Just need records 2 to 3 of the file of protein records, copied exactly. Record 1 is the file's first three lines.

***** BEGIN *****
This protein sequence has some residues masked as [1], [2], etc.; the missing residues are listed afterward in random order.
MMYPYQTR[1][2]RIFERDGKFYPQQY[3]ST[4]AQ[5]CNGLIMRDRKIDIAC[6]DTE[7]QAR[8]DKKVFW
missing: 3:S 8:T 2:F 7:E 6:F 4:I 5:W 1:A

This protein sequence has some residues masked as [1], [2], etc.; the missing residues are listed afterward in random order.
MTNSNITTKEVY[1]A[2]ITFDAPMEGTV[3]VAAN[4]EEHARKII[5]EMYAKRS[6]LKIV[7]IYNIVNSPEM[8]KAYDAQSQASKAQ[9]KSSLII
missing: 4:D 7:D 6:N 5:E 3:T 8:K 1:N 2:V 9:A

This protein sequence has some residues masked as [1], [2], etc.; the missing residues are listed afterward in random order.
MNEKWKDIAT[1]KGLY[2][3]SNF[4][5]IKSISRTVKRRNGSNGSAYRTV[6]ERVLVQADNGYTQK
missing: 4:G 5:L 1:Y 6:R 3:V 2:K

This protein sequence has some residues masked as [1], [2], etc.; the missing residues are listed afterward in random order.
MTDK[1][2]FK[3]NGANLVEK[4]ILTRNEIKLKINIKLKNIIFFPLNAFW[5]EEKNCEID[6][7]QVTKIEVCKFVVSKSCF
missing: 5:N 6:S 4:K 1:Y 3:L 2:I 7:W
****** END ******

This protein sequence has some residues masked as [1], [2], etc.; the missing residues are listed afterward in random order.
MTNSNITTKEVY[1]A[2]ITFDAPMEGTV[3]VAAN[4]EEHARKII[5]EMYAKRS[6]LKIV[7]IYNIVNSPEM[8]KAYDAQSQASKAQ[9]KSSLII
missing: 4:D 7:D 6:N 5:E 3:T 8:K 1:N 2:V 9:A

This protein sequence has some residues masked as [1], [2], etc.; the missing residues are listed afterward in random order.
MNEKWKDIAT[1]KGLY[2][3]SNF[4][5]IKSISRTVKRRNGSNGSAYRTV[6]ERVLVQADNGYTQK
missing: 4:G 5:L 1:Y 6:R 3:V 2:K